ICs have tiny wires in them to connect the silicon chip to the metal lead frame. Each time you turn the amp on and off, these wires flex a little as they heat and cool. After enough flexing - poof! The smoke gets out and that chip doesn't work any longer.

    My computer stays on unless I am going out of town. When I turn my amp on, it stays on until I am done for the day. The few cents of electricity is nothing compared to one repair bill.

    Many years ago I worked at a big pro audio and hi-fi dealership. The service manager instructed me in this and told me that he hasn't turned off his home stereo in 10 years.

    Tubes, now - this is a different story. I am not sure of the wear and tear on tube filaments and plates if they are left on. I'm sure someone out there knows about this.
  11. This poster asked. So I offered my knowledge. Do we "NEED" to treat it any different, no. Once bought it is yours to do with as you please.
  12. Manufacturers rely on the data sheet supplied by the vendor.
  13. I remember (reading somewhere) a transmitting tube in Mexico that was on 24/7, a replacement was made but 57 years later (last I heard) it was still going strong. :)
  14. nostatic

    nostatic Supporting Member

    Jun 18, 2004
    lost angeles, CA
    Endorsing Artist: FEA Labs
    Actually tubes are what I don't want to power cycle. I'll switch my micro (power amp) on and off during the course of an evening practice but will leave the tube preamp powered up the whole time.

    The lore is that preamp tubes can go decades whereas power tube slowly get tired with age.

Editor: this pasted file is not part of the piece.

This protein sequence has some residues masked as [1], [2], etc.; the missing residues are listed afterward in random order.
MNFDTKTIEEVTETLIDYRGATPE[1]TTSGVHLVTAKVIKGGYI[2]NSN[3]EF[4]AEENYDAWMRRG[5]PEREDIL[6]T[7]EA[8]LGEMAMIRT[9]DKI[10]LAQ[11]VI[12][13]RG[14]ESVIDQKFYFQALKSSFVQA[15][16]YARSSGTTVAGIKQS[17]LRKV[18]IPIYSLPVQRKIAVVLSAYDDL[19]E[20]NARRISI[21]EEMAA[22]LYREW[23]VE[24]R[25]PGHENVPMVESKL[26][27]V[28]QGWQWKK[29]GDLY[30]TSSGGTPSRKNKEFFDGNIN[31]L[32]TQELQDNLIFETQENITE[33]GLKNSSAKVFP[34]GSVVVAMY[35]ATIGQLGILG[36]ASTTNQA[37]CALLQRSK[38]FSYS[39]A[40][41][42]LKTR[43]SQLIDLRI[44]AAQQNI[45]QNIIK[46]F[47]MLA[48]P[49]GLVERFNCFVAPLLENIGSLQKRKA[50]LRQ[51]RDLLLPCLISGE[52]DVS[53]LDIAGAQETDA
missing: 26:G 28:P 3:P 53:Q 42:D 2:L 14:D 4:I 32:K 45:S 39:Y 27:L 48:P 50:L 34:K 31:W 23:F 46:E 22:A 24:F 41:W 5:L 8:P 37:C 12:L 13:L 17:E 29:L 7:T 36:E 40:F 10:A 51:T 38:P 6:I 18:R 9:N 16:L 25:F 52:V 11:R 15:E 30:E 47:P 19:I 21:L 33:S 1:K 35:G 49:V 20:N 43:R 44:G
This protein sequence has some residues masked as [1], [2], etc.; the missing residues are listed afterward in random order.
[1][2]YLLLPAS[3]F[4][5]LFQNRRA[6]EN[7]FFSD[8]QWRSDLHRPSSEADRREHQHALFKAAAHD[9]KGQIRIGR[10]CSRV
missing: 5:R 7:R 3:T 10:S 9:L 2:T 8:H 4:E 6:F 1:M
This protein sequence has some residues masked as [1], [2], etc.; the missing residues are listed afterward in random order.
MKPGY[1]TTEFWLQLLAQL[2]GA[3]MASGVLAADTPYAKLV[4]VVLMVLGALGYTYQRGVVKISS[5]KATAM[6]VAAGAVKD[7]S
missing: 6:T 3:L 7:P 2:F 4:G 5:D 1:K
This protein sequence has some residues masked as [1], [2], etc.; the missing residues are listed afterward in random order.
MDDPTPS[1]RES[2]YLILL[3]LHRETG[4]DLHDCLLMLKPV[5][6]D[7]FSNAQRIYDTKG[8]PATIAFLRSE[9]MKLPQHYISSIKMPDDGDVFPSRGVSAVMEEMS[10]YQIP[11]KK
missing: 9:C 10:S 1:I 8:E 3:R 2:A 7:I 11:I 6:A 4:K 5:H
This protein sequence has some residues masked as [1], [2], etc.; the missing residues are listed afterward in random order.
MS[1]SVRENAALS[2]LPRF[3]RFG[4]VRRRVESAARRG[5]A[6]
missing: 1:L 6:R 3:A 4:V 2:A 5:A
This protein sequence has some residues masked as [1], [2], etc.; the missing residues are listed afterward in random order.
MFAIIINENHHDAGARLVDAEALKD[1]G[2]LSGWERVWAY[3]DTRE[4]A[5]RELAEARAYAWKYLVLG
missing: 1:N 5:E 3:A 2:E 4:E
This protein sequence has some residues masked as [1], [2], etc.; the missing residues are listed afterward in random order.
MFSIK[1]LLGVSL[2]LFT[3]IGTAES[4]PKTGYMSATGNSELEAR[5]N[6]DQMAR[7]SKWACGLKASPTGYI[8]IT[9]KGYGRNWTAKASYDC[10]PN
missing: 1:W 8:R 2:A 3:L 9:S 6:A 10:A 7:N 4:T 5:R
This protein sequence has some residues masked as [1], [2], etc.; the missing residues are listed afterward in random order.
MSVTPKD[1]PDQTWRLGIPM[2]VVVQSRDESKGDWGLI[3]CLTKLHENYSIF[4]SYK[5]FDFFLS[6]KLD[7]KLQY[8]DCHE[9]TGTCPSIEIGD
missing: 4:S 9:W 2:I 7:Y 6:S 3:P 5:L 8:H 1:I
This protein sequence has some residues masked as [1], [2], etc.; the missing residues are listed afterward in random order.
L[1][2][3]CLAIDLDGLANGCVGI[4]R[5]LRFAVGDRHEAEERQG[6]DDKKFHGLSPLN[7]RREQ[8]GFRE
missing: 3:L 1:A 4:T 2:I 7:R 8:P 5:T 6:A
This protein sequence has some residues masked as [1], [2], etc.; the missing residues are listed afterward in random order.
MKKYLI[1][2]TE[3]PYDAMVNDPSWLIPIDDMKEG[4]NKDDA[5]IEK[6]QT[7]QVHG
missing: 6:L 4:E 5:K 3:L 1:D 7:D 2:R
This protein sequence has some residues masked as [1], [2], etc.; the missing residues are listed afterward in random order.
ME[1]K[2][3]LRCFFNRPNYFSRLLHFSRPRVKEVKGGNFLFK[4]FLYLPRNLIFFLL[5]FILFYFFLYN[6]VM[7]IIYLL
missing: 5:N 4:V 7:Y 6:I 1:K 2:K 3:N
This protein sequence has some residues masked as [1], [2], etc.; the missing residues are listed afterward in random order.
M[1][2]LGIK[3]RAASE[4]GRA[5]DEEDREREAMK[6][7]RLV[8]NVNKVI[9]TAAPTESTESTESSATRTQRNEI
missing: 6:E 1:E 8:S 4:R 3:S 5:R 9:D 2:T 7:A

15. beans-on-toast

    beans-on-toast Supporting Member

    Aug 7, 2008
    Switches come with cycle ratings. Carling 110 series switches which are commonly used in vintage amps, old and reissue, have a 25.000 cycle rating. That's 14 years if you turn your amp on and off five times a day. A switch is a relatively inexpensive component.

    The manufacturer expects the amp to work for the duration of the warranty. That doesn't mean that products can't have a service life well beyond the expectations of the manufacturer. I have a working amp in an organ that dates back to 1932. There's a light bulb at Fire Station 6 in Livermore California that has been burning almost continuously since 1901. Consumer products made today tend not to do so well. On the other hand, if replacement parts are available and regular maintenance is performed, there is no reason why any product can't last forever.
  16. pica

    pica Supporting Member

    Nov 26, 2009
    I'll leave my amp on most of the day. I always make sure to turn the volume knob all the way down when not being used.
  17. What maintenance should I do for a year old PF500 ?
    How much, how soon ?
  18. beans-on-toast

    beans-on-toast Supporting Member

    Aug 7, 2008
    On a yearly basis, a tech should open the amp and inspect it. Clean any accumulated dust and dirt, this prevents components from properly dissipating heat. For a solid state amp, pay particular attention to the power transistors and heat sinks. Clean the fan. Apply Deoxit to all jacks, pots, and connectors to clean them. If you are confident doing this yourself, it isn't difficult to do. Just be very careful.

    Every three to five years something more elaborate is required. This includes testing the power supply components to ensure that they are performing up to spec. Check the bias setting on the power transistors.

    Maintenance is more critical for a gigging amp that is relied on. The cost is like insurance. You also have to balance the value of the amp vs the cost of maintenance. If you like the amp it is worth looking after.